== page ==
MEDICAL RESEARCH

Organ transplant rejections may not be permanent

Organ transplants can save lives, but patients sometimes reject their new organs. Now, experiments in mice surprisingly reveal that there may one day be ways to ensure that patients who previously rejected transplants will be able to accept future ones.

Organ rejection happens when the immune system sees a transplanted organ as foreign and attacks it. This response depends on a kind of immune cell known as T cells.

Doctors try to avoid transplant rejection by finding donors whose organs are molecularly compatible to those of patients, and by giving patients drugs that suppress their immune system by targeting T cells. But it's only very rarely that patients can stop using immune-suppressant drugs and tolerate the transplant.

Moreover, some patients reject their new organs — or "grafts," as they are also called — after months or even years of tolerating their transplants. This may be because a new infection makes a person's immune systems sensitive to the presence of foreign tissue, researchers say. The assumption was that in these cases, any subsequent transplants would also be quickly rejected, and that loss of tolerance is permanent because of the alert state of the immune system. [9 Most Interesting Transplants]

"When a person becomes infected, the immune system becomes activated to fight this infection," study co-author Anita Chong, a transplantation biologist at the University of Chicago, told Live Science. "The inflammation that accompanies some infections can also cause activation of the graft-specific immune response and, ultimately, graft rejection."

In the new research, Chong and her colleagues conducted experiments in mice that unexpectedly suggested that after an infection triggers rejection of a transplanted organ, the rodents could regain tolerance of transplanted organs.

The scientists first conducted heart transplants on the mice, and gave them drugs that helped them tolerate the new organs. Then, they infected the rodents with Listeria bacteria, which caused the immune systems of about half the mice to stop tolerating their new organs, and start rejecting them.

The researchers found that seven days after rejection, these mice could tolerate a second heart transplant — if these new organs were a molecular match for the first transplanted organs.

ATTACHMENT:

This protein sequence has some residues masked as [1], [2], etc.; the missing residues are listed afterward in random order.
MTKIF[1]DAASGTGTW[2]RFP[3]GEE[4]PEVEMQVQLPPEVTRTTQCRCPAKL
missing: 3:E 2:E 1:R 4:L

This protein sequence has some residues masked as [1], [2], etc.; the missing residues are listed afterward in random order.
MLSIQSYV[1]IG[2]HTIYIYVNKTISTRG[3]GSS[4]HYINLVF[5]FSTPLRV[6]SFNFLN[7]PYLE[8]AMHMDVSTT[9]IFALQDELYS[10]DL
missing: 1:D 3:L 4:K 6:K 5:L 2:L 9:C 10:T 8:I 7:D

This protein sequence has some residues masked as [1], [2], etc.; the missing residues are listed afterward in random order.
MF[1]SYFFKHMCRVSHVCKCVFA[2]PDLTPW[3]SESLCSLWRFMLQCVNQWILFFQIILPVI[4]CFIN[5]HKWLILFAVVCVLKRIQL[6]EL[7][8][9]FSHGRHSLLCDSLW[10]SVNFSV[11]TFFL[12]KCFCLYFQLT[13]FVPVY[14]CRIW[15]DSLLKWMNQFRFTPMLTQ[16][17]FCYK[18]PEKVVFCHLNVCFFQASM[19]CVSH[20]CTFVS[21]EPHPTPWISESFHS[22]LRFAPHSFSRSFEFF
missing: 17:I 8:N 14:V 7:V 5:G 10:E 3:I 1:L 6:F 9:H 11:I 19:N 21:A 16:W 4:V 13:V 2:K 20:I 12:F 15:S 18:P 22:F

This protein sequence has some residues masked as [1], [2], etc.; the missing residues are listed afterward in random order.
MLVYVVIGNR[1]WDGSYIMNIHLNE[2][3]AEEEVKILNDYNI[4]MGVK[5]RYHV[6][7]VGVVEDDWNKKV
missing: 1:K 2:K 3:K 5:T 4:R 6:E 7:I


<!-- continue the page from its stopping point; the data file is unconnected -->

Furthermore, the mice could accept these new organs without needing any more immune-suppressant therapy.

"This is quite remarkable, as we had anticipated that the infection that precipitated the organ rejection would have broken the tolerance permanently, and that therefore the mice would rapidly reject the second graft," study co-author Maria-Luisa Alegre, also a transplantation biologist at the university, told Live Science.

At the time the mice first rejected their heart transplants, higher levels of certain T cells were seen that might have caused the rejection, according to the study. However, after seven days, the levels of these cells were much lower, potentially explaining why these mice could tolerate another transplant.

These findings suggest that after immune tolerance of transplants gets established, this state of tolerance can get restored if the events that triggered the rejection, such as an infection, are rapidly dealt with, Chong said.

The researchers cautioned that the techniques they used to trigger transplantation tolerance in mice cannot be directly translated to humans. However, Chong noted that clinical trials are ongoing to identify ways to induce tolerance in people.

She said, "Whether the same rules of persistence of tolerance apply to humans remains an open question that requires testing."

The scientists detailed their findings online today (July 7) in the journal Nature Communications.

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